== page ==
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    For your system to try to use IPv6 there have to be at least three things: 1. the hostname your are connecting to has an AAAA DNS record. 2. Your local system thinks it has IPv6 connectivity. 3. Your IPv6 connectivity doesn't work and you are not getting proper ICMPv6 errors that would make your system stop trying IPv6 – Sander Steffann Nov 4 '15 at 15:57
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The best approach, in my opinion, is to get things working (rather than working around what isn't working). So, fix IPv6.

Does ping6/ping for IPv6 work? Can you ssh to "::1"? Does firewall rules permit the incoming traffic to the IPv6 address?

Is Reverse DNS set up? If not, OpenBSD FAQ about Reverse DNS specifically describes this behavior in OpenSSH, and adjusting that by getting Reverse DNS working or by adding entries to a /etc/hosts file.

Or, if you'd like to not follow my earlier advice of getting things to work instead of performing a workaround, you could disable the lookups (rather than make the lookups succeed).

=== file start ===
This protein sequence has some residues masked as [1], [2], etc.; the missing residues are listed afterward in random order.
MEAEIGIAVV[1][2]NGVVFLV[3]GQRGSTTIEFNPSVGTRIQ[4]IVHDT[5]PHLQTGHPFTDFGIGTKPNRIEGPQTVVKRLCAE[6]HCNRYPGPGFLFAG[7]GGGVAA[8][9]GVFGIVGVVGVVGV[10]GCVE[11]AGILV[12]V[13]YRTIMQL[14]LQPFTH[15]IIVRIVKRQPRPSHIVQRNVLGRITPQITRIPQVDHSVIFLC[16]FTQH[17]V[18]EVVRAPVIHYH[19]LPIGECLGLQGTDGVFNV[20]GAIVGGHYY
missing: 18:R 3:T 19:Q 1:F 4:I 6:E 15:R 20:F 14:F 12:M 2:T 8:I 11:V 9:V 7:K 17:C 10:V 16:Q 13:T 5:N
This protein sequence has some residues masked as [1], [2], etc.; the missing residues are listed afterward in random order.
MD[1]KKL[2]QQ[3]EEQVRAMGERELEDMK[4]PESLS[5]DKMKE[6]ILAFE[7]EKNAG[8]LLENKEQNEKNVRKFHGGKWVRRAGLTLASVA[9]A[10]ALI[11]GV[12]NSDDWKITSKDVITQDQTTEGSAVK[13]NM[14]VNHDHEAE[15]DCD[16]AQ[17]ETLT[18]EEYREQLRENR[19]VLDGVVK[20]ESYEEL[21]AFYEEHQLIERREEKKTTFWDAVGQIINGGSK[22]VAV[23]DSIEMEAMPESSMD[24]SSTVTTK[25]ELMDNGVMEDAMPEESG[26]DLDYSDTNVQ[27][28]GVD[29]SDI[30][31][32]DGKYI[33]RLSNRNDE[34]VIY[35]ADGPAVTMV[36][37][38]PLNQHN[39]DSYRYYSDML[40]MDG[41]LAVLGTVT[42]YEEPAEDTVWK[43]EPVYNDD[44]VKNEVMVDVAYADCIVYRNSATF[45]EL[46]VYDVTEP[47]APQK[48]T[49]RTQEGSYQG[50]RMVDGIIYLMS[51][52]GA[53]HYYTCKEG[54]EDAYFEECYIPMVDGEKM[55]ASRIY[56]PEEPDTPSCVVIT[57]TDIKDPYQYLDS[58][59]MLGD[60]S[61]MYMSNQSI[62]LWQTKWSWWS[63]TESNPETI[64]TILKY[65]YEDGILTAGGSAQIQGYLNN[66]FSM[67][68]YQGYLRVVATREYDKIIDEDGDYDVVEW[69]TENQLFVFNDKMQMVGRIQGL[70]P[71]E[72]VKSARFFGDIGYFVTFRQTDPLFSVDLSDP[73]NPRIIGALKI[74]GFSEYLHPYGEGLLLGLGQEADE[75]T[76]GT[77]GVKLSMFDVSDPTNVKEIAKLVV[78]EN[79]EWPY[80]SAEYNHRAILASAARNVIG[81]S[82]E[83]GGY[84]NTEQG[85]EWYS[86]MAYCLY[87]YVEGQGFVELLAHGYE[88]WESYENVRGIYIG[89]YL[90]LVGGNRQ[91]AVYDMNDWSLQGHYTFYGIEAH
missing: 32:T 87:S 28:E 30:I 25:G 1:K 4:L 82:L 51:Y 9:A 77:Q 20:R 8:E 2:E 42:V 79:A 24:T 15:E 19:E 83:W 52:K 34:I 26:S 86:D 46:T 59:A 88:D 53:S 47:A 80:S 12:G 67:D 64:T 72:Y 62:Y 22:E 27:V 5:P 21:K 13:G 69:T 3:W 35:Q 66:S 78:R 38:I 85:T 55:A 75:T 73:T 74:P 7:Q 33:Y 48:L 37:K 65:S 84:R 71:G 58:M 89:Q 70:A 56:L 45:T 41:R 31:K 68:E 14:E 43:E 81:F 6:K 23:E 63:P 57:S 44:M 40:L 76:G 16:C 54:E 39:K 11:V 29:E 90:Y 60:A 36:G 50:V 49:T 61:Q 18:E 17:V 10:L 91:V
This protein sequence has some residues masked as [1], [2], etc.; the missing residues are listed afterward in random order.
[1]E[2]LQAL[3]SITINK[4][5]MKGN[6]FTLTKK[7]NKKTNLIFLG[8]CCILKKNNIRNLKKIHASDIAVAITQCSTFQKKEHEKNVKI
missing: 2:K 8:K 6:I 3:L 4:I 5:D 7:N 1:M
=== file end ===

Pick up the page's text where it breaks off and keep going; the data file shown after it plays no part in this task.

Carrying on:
This guide says to add UseDNS=no to the sshd_config file (and then don't forget to have sshd reload the config), and also have sshd be started with the "-u0" option.

  • I'm more interested in fixing the problem than to work around it. So ssh to ::1 worked. But right now I'm trying to find a way to test IPv6 connectivity, since I have no machine for which I'm sure its IPv6 setup is correct. – mic Nov 5 '15 at 10:23
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This should help you disable IPv6, which should remove that delay (by forcing IPv4 system-wide): https://kb.iu.edu/d/aqig


Windows 7 and Vista

From the Start menu, select Control Panel. Make sure you are in the Large or Small icons view (Windows 7), or Classic View (Vista).
Open Network and Sharing Center.
On the left, select Change adapter settings (Windows 7) or Manage network connections (Vista).
Right-click the connection for which you want to disable IPv6, and select Properties.